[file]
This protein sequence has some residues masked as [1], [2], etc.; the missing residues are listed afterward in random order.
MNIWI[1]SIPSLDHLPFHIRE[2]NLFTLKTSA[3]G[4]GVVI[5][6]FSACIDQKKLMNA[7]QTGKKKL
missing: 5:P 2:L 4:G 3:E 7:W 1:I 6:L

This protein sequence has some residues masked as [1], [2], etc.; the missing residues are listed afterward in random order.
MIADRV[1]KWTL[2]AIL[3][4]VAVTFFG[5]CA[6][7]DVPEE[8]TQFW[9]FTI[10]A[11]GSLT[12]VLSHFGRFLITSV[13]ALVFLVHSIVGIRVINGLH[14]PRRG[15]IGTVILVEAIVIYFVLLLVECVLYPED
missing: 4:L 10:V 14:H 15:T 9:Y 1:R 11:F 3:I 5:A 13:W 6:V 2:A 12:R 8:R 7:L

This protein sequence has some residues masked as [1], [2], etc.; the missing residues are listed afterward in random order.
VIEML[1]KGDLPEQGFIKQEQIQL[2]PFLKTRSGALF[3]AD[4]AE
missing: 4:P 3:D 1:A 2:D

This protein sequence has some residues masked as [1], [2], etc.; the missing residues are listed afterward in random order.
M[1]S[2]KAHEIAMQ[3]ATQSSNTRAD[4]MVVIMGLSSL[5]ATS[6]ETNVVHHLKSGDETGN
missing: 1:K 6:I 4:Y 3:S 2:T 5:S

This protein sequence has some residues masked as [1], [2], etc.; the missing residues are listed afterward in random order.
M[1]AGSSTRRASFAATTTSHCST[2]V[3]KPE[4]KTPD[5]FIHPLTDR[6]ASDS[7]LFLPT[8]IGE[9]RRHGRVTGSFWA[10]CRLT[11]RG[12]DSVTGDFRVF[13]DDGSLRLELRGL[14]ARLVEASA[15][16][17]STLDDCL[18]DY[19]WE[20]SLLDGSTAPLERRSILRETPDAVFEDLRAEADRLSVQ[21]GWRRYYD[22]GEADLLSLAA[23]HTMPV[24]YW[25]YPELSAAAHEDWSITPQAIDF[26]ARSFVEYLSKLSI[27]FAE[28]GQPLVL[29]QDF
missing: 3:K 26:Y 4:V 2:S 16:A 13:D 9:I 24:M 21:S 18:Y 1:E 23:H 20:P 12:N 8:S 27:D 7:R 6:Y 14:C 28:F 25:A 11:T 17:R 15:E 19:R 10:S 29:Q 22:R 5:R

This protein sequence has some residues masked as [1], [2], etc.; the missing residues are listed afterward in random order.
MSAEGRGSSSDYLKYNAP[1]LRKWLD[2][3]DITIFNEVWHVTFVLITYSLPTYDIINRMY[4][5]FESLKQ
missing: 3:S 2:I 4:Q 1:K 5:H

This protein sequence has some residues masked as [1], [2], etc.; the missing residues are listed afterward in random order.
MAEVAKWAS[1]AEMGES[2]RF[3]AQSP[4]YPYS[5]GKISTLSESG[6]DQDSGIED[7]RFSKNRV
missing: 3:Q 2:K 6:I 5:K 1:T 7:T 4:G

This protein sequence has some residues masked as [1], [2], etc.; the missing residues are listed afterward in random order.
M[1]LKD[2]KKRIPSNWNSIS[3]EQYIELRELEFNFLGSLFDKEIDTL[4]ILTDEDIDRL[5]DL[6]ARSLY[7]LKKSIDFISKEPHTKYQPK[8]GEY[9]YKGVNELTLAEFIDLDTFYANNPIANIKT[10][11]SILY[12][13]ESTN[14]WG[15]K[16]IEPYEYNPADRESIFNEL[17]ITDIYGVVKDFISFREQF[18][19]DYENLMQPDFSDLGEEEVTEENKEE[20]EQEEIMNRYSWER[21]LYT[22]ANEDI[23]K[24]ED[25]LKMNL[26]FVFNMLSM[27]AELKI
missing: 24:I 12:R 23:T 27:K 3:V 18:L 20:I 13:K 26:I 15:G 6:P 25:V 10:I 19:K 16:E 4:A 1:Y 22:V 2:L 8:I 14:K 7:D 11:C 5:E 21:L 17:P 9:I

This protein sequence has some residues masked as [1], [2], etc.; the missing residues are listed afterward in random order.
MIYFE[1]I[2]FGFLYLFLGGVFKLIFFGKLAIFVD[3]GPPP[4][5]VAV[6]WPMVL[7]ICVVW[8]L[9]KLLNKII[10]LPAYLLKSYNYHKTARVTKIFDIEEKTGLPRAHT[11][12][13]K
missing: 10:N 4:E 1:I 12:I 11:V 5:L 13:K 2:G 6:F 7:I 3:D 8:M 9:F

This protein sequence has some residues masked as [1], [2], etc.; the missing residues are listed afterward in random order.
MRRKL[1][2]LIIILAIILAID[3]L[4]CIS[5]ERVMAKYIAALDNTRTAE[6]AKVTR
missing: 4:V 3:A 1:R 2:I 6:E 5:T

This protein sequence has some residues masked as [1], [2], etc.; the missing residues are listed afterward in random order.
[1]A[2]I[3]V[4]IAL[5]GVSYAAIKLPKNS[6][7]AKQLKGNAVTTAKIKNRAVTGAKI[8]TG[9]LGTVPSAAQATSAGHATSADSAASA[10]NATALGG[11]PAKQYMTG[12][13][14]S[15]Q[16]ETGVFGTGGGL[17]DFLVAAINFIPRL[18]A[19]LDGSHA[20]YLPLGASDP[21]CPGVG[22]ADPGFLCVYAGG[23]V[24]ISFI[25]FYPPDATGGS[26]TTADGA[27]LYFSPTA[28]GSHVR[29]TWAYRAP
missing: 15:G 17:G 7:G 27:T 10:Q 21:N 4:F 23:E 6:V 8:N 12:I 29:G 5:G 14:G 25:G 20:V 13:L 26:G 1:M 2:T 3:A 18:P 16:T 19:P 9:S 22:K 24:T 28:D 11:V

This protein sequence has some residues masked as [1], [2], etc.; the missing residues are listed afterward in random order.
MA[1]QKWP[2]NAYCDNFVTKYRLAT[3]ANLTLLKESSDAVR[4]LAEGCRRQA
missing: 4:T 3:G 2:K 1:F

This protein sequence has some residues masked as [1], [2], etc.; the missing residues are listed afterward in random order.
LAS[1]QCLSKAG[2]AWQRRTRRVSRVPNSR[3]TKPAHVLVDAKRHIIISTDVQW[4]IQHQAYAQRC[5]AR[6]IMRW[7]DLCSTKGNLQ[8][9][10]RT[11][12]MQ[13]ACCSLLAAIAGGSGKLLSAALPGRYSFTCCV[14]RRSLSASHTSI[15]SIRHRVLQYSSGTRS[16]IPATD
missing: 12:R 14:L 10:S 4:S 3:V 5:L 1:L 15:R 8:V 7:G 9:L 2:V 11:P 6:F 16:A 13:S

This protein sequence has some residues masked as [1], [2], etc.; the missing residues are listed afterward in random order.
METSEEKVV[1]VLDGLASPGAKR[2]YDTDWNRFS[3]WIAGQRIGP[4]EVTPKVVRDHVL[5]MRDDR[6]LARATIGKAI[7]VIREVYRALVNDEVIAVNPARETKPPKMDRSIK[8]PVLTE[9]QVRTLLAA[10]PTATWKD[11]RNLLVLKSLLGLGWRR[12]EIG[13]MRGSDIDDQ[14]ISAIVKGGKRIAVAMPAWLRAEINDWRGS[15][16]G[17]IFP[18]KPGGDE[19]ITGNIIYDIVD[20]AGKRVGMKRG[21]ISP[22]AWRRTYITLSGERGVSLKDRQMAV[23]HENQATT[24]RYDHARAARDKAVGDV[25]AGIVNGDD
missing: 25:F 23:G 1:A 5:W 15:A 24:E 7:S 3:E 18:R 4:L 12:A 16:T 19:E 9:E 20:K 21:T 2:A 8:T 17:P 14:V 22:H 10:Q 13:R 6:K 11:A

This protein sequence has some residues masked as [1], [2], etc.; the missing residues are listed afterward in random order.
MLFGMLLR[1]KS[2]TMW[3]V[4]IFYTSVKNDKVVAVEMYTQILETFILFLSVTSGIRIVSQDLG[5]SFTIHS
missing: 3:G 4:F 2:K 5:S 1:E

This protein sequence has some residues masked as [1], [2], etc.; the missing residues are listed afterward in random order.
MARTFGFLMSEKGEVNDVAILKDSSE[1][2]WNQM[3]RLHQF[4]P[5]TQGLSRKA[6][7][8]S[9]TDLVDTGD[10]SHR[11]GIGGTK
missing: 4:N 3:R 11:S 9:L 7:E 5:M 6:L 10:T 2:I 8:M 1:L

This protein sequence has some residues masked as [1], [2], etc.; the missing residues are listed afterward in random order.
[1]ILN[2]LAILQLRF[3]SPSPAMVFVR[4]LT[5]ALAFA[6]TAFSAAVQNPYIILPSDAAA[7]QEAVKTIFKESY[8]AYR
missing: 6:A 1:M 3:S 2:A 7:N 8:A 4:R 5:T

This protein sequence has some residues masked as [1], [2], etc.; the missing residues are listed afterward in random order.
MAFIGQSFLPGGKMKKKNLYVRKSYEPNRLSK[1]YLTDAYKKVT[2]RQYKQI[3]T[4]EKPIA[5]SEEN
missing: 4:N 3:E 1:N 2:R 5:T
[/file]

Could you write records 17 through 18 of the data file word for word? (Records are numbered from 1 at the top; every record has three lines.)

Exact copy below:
This protein sequence has some residues masked as [1], [2], etc.; the missing residues are listed afterward in random order.
[1]ILN[2]LAILQLRF[3]SPSPAMVFVR[4]LT[5]ALAFA[6]TAFSAAVQNPYIILPSDAAA[7]QEAVKTIFKESY[8]AYR
missing: 6:A 1:M 3:S 2:A 7:N 8:A 4:R 5:T

This protein sequence has some residues masked as [1], [2], etc.; the missing residues are listed afterward in random order.
MAFIGQSFLPGGKMKKKNLYVRKSYEPNRLSK[1]YLTDAYKKVT[2]RQYKQI[3]T[4]EKPIA[5]SEEN
missing: 4:N 3:E 1:N 2:R 5:T